Research Article | Open Access
Observation of Blood Donor-Recipient Malaria Parasitaemia Patterns in a Malaria Endemic Region
Background. Asymptomatic malaria parasitaemia has been documented in donor blood in West Africa. However, donated blood is not routinely screened for malaria parasites (MPs). The present study therefore aimed to document the frequency of blood transfusion-induced donor-recipient malaria parasitaemia patterns, in children receiving blood transfusion in a tertiary health-centre. Methodology. A cross-sectional, observational study involving 140 children receiving blood transfusion was carried out. Blood donor units and patients’ blood samples were obtained, for the determination of malaria parasites (MPs). Giemsa staining technique was used to determine the presence of malaria parasitaemia. Results. Malaria parasites were detected in 7% of donor blood and in 8.3% of the recipients’ pretransfusion blood. The incidence of posttransfusion MPs was 3%, but none of these were consistent with blood transfusion-induced malaria, as no child with posttransfusion parasitaemia was transfused with parasitized donor blood. Majority of the blood transfusions (89.4%) had no MPs in either donors or recipients, while 6.8% had MPs in both donors and recipients, with the remaining 3.8% showing MPs in recipients alone. Conclusion. In conclusion, the incidence of posttransfusion malaria parasitaemia appears low under the prevailing circumstances.
The transmission of malaria through blood transfusion was one of the first recorded transfusion-transmissible infections , and the risk of transmitting malaria by blood transfusion is high in malaria endemic countries .
According to a World Health Organization (WHO) report, only four transfusion-transmitted infections are tested for in Africa, namely, human immune-deficiency virus (HIV), hepatitis B virus (HBV), hepatitis C virus (HCV), and syphilis , malaria not being among them. In Nigeria, donated blood is also not routinely screened for malaria parasites before transfusion , but asymptomatic malaria parasitaemia has been demonstrated in 11% (Jos) , 6.8% (Zaria) , 16.4% (Lagos) , 40.9% (Abakaliki) , 30.2% (Nnewi) , 40% (Benin City) , and 41% (Ibadan)  of blood donors. As a result of the high rate of blood transfusions in our environment , the risk of blood transfusion-induced malaria (BTM) assumes significant health importance. Ibhanesebhor  documented a 13% prevalence of blood transfusion-induced malaria among babies in Benin. Consequently, the administration of antimalarials to recipients of blood transfusion has been suggested .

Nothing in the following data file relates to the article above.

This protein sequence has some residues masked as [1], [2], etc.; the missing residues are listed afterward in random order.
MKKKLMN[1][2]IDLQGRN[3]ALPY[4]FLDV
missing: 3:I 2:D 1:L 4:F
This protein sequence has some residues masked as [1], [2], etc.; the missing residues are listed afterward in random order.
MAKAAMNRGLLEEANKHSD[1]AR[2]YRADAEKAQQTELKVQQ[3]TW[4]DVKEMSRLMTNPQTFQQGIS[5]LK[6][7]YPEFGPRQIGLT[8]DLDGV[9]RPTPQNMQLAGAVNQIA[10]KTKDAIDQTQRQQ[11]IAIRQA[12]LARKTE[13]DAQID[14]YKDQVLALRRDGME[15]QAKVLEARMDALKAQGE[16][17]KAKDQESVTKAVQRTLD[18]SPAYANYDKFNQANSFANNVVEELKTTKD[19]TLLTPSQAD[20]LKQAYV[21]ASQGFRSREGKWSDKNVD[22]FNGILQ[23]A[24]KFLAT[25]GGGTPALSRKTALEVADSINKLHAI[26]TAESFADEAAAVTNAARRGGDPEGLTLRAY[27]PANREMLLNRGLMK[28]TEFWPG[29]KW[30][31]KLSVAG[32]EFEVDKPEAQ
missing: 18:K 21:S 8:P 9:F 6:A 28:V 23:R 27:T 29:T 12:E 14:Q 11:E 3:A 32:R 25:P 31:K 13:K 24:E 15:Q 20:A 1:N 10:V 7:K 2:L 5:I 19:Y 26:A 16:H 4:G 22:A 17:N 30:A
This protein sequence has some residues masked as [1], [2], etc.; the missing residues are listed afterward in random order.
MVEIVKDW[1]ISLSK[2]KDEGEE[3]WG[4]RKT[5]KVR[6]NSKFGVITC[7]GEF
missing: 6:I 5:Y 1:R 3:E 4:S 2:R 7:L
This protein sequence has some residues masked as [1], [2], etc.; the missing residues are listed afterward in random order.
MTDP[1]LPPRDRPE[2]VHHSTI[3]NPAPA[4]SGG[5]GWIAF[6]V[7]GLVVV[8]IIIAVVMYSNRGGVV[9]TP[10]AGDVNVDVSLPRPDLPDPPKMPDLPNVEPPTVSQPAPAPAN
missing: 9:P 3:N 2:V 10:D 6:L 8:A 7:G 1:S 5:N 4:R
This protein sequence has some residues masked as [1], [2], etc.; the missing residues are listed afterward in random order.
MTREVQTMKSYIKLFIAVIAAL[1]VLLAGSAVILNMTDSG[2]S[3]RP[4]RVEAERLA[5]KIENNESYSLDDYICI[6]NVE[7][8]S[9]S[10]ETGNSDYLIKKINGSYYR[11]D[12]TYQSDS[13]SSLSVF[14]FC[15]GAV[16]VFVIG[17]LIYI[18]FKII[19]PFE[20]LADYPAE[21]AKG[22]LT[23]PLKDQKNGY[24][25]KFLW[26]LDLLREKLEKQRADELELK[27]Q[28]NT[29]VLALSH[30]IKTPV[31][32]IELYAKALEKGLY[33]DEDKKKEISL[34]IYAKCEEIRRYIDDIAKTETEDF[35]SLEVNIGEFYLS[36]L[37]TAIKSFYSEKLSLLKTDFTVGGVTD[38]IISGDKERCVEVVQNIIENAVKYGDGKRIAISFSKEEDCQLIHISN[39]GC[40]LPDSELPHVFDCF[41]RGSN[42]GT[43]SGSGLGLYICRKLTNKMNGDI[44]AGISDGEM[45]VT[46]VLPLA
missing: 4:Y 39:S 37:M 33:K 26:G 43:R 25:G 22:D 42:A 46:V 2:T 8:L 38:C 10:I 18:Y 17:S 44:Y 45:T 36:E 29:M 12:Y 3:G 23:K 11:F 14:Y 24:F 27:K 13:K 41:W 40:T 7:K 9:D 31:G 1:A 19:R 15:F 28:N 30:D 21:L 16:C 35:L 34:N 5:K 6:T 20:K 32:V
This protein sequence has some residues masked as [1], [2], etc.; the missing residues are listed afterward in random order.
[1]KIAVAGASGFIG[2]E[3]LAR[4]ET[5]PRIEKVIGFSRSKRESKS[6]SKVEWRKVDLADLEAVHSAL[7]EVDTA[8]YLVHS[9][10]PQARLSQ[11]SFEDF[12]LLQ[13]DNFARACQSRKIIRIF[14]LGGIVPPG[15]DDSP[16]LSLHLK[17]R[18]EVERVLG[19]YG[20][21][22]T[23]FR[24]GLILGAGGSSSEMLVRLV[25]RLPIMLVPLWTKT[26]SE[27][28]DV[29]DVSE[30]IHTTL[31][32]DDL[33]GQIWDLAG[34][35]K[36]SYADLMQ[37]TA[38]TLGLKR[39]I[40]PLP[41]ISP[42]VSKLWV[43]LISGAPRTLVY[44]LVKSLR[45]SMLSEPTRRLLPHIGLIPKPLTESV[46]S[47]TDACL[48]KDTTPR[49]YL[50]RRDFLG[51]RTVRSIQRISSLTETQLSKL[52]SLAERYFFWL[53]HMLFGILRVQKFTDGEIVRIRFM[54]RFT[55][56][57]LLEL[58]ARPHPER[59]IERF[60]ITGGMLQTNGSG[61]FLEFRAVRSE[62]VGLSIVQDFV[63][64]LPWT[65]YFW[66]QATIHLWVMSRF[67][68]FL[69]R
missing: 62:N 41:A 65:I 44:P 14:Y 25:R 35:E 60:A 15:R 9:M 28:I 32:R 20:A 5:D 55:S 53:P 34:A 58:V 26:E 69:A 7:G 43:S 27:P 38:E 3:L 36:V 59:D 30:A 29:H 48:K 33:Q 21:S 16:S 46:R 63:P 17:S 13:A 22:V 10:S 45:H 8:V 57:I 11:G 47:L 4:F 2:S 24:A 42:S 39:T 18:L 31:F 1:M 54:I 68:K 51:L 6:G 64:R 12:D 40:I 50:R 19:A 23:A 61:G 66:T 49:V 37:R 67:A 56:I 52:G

The cost of screening blood routinely for MPs is enormous , and a policy excluding MPs-positive blood donors would lead to wastage of potentially life-saving blood products . This will further deplete an already overstretched blood supply system in developing countries . Furthermore, the risk of contracting malaria from natural infection is still high in these endemic areas. Thus, blood is not routinely screened for MPs in malaria endemic areas . This practice, however, exposes recipients of blood transfusion to the risk of contracting malaria infection through this route.
Many studies have documented the prevalence of MPs among blood donors and therefore their potential to cause BTM. However, few studies have demonstrated the actual incidence of BTM in blood recipients, especially among children. And fewer studies have described the proportion of transfusions that are free of BTM from a malaria endemic area.
In view of the above facts, there is a need to carry out an observational study on blood transfusion-induced malaria in a malaria endemic area, to document the patterns of MPs between donors and recipients of blood transfusions. This study attempts to determine the burden of transfusion malaria, in children admitted to Ahmadu Bello University Teaching Hospital (ABUTH), Shika-Zaria, Nigeria.
2. Patients and Methods
The study was conducted at the paediatric medical and surgical wards of ABUTH, Shika-Zaria, a tertiary health facility for many northern states of Nigeria. The study was descriptive and cross-sectional, spanning from November 2011 to May 2012, which corresponds to the off-peak or low-malaria transmission season. Children aged 0–12 years that were admitted into the aforementioned wards of ABUTH, who required and subsequently received a blood transfusion during the study period, were enrolled. Patients who were to receive a second blood transfusion within 48 hours of a transfusion were excluded from the study. Approval was obtained from the Scientific and Ethical Committee of ABUTH before commencement of the study. Informed written consent was obtained from parent(s) or guardian(s) of each patient before enrollment into the study. Verbal assent was also obtained from children old enough to understand (seven years and older). Those who consented were recruited consecutively, until the desired quota sample size was obtained.